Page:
> information", which could include stuff like caching in the dirblock
> entry, to quickly return extra info.

I agree.

>
> If you feel the overhead is in 'bisect' time, then we should look at
> where that bisect is being done. I would much rather have a 'location
> hint' cache at the dirstate level, which would seed the bisect search.
> So when iter_changes finds something interesting about ('foo', 'bar',
> 'baz') it can then set the cache hint, so that a lookup of ('foo',
> 'bar') knows right where to find the object. I would also design it so
> that it grabs that entry, checks if it is correct. If not, it
> invalidates the entry (possibly the whole cache?) and then does the
> normal bisect.

I agree with that too, and the 4-point plan.

--
Martin <http://launchpad.net/~mbp/>

Martin Pool (mbp) wrote :

Also, if it works in isolation, can I suggest that you merge the first
part of this patch without the cache?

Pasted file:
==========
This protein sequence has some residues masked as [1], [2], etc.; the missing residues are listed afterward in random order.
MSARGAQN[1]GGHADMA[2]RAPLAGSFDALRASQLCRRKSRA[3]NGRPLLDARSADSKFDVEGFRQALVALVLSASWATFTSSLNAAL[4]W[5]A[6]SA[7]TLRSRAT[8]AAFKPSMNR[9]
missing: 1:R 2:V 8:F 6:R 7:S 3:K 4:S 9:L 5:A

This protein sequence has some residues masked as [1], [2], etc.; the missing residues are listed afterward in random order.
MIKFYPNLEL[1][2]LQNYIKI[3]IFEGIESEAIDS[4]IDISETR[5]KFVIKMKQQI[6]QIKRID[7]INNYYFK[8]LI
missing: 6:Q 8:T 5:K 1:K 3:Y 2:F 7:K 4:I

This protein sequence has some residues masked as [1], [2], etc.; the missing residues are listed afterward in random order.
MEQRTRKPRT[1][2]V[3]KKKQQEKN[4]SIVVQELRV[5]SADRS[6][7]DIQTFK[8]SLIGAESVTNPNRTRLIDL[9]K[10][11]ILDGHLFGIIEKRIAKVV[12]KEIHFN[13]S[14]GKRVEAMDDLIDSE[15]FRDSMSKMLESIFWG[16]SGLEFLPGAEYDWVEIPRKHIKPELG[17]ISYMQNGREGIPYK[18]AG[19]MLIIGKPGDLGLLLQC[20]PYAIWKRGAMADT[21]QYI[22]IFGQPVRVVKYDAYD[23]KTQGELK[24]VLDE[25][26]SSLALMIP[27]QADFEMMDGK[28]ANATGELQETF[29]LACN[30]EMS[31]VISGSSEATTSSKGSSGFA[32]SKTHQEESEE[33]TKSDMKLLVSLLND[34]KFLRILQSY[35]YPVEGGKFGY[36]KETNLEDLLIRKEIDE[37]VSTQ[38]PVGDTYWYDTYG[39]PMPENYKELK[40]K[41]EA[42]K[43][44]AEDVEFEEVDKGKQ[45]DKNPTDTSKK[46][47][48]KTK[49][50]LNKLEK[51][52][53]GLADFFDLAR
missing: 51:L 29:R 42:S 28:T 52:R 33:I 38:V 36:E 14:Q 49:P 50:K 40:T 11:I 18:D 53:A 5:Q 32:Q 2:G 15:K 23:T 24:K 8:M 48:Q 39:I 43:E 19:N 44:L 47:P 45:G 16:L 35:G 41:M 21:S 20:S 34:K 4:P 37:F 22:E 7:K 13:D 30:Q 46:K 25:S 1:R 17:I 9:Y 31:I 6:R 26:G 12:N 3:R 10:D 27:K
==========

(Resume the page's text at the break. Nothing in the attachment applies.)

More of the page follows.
Ian Clatworthy (ian-clatworthy) wrote :

Martin Pool wrote:
>> If you feel the overhead is in 'bisect' time, then we should look at
>> where that bisect is being done. I would much rather have a 'location
>> hint' cache at the dirstate level, which would seed the bisect search.
>> So when iter_changes finds something interesting about ('foo', 'bar',
>> 'baz') it can then set the cache hint, so that a lookup of ('foo',
>> 'bar') knows right where to find the object. I would also design it so
>> that it grabs that entry, checks if it is correct. If not, it
>> invalidates the entry (possibly the whole cache?) and then does the
>> normal bisect.
>>
>
> I agree with that too, and the 4-point plan.
>
Me too. I think John's approach rocks.